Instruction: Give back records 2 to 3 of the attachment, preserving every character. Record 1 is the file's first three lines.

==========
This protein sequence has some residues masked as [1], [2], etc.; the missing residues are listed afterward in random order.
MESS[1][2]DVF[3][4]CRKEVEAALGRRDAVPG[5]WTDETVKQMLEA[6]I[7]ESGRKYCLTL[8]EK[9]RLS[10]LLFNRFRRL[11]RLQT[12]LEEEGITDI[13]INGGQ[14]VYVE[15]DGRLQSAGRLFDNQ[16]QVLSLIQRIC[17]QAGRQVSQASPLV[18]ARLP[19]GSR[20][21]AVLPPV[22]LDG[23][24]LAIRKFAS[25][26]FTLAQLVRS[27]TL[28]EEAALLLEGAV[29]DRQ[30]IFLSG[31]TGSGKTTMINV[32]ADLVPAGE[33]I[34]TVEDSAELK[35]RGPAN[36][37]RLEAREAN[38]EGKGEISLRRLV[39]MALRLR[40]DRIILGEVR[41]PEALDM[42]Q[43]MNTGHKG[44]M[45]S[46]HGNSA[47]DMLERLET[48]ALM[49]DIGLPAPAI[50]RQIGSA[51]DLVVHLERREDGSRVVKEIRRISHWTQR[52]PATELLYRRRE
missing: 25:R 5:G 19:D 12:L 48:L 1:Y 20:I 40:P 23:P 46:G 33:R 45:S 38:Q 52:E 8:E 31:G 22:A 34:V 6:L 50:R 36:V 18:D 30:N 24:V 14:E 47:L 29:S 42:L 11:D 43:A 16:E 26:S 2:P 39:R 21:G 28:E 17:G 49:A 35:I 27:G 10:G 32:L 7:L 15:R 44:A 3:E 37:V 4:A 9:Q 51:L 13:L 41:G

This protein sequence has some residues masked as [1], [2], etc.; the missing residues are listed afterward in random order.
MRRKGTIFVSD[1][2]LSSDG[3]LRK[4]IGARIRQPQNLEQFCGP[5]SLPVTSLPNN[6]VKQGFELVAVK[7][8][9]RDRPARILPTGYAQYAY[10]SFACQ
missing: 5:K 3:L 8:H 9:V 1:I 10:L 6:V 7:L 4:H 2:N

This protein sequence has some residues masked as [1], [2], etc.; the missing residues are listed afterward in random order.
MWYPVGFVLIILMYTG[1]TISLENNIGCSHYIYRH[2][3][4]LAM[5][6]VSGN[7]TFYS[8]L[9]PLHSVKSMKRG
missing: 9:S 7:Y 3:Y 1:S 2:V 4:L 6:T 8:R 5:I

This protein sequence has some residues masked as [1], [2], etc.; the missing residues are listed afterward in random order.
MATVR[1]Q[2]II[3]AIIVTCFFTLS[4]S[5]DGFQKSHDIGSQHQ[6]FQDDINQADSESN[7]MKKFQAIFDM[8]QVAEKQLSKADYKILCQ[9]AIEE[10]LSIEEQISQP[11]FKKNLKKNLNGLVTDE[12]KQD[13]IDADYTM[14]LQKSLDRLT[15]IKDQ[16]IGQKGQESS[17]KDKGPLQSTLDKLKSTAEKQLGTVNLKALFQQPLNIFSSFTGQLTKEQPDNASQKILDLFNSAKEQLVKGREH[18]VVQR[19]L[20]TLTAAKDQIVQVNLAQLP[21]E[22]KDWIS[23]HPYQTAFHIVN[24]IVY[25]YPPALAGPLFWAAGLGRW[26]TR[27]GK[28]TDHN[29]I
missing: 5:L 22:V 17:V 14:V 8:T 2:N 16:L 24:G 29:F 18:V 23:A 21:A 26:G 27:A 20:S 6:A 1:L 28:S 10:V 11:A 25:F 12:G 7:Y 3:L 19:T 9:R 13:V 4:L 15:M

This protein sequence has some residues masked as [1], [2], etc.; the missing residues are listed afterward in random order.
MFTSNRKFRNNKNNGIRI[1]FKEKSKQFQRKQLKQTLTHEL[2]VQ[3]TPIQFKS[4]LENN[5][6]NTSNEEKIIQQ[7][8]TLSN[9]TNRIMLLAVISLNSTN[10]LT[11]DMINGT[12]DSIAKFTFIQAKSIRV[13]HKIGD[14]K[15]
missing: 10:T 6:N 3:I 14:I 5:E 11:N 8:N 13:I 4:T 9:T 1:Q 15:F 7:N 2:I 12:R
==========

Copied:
This protein sequence has some residues masked as [1], [2], etc.; the missing residues are listed afterward in random order.
MRRKGTIFVSD[1][2]LSSDG[3]LRK[4]IGARIRQPQNLEQFCGP[5]SLPVTSLPNN[6]VKQGFELVAVK[7][8][9]RDRPARILPTGYAQYAY[10]SFACQ
missing: 5:K 3:L 8:H 9:V 1:I 10:L 6:V 7:L 4:H 2:N

This protein sequence has some residues masked as [1], [2], etc.; the missing residues are listed afterward in random order.
MWYPVGFVLIILMYTG[1]TISLENNIGCSHYIYRH[2][3][4]LAM[5][6]VSGN[7]TFYS[8]L[9]PLHSVKSMKRG
missing: 9:S 7:Y 3:Y 1:S 2:V 4:L 6:T 8:R 5:I